Back in the late 80s, I did a consulting gig with the United Nations Capital Fund in (then Communist, Soviet Union ally) South Yemen. I was the first American to visit the country in 10 years. I called our State Department to inquire about getting a visa and was told “We don’t talk to them, and they don’t talk to us. If you go there, you’re on you’re own.”
Yemen is a desert, beautiful country with dramatic canyons and brick homes built at the base of steep cliffs with overhanging rocks which to me expressed the deep fatalism and trust in Allah of it’s inhabitants. They had a tribal justice system in the rural villages that worked for everything from squabbles over chickens to life-giving water distribution rights. I saw both at work there when we visited a small village in Hydraumat. We stood in the doorway of a government building, watching as a man handsome as Omar Sharif listened to two men take turns pleading their cases for what we knew what. Omar listened to them, a combination of boredom and annoyance on his features, until he suddenly saw the three foreign visitors in the doorway, which he knew meant something important was going down, possibly a development project. He made a sweeping motion with his hand as if brushing away flies and the two altercators quickly decamped.
Later, Omar took us to see the water distribution system, and how he collected taxes for the water use. It amounted to a sheet of paper, onto which he had recorded how many liters of water each family in the village had consumed, and how much they paid for it.
Today, due to the rebellion, there is no diesel fuel for the water pumps. In a matter of days, cities like Sana will run out of water.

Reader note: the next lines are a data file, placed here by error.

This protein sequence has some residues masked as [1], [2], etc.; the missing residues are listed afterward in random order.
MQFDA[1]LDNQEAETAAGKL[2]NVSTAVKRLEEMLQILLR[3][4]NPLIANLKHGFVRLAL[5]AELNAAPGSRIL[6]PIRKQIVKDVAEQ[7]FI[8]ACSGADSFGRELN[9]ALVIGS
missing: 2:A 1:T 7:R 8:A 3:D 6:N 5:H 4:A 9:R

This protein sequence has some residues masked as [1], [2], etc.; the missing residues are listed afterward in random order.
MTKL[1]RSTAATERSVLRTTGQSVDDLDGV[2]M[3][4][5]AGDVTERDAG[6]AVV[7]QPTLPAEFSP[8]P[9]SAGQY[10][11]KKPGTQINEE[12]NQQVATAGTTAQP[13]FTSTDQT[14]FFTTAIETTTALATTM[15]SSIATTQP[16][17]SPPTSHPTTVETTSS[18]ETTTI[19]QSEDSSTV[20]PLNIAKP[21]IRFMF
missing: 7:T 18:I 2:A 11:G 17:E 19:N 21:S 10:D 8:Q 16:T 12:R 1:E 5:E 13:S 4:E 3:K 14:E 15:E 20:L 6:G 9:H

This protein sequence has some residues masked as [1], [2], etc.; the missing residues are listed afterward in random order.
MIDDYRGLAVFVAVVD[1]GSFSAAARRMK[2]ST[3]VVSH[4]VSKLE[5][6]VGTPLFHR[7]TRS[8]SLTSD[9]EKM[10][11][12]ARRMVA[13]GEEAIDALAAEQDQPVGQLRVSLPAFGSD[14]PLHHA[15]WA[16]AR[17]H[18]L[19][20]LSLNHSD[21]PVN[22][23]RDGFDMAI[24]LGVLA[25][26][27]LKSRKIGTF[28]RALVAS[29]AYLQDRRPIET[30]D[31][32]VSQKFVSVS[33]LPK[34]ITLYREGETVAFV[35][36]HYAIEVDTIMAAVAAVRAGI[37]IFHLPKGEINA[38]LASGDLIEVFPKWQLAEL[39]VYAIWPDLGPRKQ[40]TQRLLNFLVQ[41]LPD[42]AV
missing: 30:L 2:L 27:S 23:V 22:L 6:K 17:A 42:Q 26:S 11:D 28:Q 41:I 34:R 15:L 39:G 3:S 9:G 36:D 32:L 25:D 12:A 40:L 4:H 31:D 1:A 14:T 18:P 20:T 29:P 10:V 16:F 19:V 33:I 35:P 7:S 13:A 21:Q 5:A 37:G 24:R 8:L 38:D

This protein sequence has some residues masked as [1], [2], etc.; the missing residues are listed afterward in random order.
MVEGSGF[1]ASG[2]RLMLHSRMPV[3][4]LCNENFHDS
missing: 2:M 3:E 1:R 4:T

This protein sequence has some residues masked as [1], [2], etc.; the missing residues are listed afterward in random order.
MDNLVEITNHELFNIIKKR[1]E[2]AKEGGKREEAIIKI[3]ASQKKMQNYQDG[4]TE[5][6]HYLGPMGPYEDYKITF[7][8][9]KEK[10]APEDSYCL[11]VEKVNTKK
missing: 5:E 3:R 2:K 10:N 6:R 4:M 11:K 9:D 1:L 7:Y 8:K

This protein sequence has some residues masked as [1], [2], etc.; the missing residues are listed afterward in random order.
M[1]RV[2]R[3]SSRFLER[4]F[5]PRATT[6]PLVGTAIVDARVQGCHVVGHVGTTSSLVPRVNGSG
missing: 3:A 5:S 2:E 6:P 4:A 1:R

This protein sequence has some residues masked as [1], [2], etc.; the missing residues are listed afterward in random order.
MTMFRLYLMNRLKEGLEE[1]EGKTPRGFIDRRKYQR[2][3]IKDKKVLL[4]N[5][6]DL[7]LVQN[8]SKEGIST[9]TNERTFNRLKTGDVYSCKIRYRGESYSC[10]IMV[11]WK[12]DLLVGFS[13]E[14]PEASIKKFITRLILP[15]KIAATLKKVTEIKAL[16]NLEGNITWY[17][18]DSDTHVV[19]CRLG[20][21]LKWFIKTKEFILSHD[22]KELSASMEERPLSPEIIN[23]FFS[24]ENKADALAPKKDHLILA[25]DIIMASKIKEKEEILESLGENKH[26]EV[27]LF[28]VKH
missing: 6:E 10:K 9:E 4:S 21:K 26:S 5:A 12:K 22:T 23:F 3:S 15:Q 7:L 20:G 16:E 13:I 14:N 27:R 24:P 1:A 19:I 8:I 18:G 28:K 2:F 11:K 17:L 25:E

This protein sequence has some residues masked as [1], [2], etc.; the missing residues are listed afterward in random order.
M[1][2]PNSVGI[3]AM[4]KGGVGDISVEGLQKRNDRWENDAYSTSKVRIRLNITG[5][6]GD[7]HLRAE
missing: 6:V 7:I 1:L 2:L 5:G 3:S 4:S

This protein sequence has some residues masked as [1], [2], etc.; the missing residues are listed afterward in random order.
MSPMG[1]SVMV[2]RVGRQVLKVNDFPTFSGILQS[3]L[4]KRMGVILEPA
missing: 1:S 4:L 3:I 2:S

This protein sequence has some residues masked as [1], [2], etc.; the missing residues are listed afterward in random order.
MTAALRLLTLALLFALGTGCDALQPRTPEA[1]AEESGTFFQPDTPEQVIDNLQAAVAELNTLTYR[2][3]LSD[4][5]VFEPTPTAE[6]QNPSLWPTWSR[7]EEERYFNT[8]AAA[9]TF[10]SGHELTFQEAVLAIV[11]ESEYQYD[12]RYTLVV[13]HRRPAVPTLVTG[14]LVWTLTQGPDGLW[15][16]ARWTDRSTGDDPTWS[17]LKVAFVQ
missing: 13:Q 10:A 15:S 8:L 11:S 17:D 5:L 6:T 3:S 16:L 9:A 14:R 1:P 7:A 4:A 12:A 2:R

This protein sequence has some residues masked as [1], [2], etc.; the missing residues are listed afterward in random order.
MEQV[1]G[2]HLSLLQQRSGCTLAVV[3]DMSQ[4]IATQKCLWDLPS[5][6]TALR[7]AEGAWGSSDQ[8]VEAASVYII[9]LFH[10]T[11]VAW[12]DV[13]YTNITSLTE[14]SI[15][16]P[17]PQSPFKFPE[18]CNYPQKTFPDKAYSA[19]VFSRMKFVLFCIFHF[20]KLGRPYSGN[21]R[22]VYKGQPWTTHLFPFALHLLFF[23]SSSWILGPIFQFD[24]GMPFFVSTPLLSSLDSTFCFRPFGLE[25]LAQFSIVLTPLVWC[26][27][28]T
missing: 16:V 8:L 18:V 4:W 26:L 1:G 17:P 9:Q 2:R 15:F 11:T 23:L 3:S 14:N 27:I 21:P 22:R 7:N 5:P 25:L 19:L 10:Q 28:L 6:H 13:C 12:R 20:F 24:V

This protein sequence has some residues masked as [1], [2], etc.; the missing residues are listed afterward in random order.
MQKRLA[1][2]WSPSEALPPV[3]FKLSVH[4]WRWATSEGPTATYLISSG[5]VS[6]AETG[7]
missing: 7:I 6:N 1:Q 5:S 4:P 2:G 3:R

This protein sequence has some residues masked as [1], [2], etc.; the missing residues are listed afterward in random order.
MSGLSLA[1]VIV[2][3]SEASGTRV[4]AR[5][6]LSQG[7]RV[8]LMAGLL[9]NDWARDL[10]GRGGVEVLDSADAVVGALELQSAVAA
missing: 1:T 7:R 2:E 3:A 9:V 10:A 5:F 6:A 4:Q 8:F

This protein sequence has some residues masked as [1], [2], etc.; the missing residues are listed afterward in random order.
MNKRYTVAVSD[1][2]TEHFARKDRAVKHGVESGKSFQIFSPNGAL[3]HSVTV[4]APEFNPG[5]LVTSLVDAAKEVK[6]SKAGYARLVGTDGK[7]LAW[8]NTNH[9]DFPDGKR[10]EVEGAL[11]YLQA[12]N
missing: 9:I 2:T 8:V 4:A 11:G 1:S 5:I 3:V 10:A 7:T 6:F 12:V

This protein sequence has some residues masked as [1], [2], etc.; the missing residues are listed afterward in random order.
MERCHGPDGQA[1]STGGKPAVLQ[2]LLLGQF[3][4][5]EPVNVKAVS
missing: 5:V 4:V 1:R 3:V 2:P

Yemen is a desert.
Damn, how does one keep up with it all? It’s gotten to the point where unless the leaders of Libya, Syria, Yemen, Bahrain, and Ivory Coast are personally out there with an AK 47 mowing down their citizenry, their antics may go unnoticed, much less reported on, for days, maybe weeks.
The Washington Post has tried to cope with this by giving us a brief “Turmoil in the Middle East” box score each day at the bottom of the front page, but there we can only learn the latest from Lybia, Yemen and Syria — although there was the gratifying picture of an Egyptian billionaire and main man homey of Gamal Mubarak, Ahmed Ezz (will he learn to rap in prison? Note to Ahmen: call Jay-Zee for representation) in an immaculate white jump suit sitting in a cell he shares with the ex-tourism minister.
Never one to be reactive, I came up with a solution. I asked Gbagbo, Ghadaffi, Assad, and Saleh to wear small lapel clip Tyrant-a-Cams, so we can see what they see: giving orders to open fire on protesters, upraiding their wives that they can only take so many kilograms of jewelry in the getaway plane, or drawing up a list of “reforms” they think might give them another few weeks hold on power.
You may think this was not an easy sell, and you would be correct. To obtain their cooperation in this enterprise, I had to give away a 30% stake in my joint venture with Logitech, the company who came up with the technology. These men are thinking ahead to the day when they may need to earn an honest living in whatever country they can persuade to receive them as Tyrants in Exile.
Meanwhile, back at the ranch, looks like we dodged the Budget Bullet and have lived fight another day. Good on you, O, the Great Compromiser. Now if we could just figure out what your end game is — or are you just making it up as you go along?
As feared, Despots-R-Us (Bahrain, Saudi, Yemen) are taking heart from Khadaffi’s I’m-the-President-I-can-kill-whom-I-please response to the uprising and are turning their guns on their own people. I remember when one of my union buddies, who had been assigned to Chile during the Pinochet era was at a party with a plethora of generals and colonels, all sprouting medals and ribbons on their chests and, listening to them bad mouthing the unions, responded: “So, did you get those all those medals for killing your own people?”
Had a possibly historic meeting of the microfinance CEOs this weekend, but am under a gag order until we meet again, a month from now. But it was progress.
Got to catch a flight! Next stop: Zambia.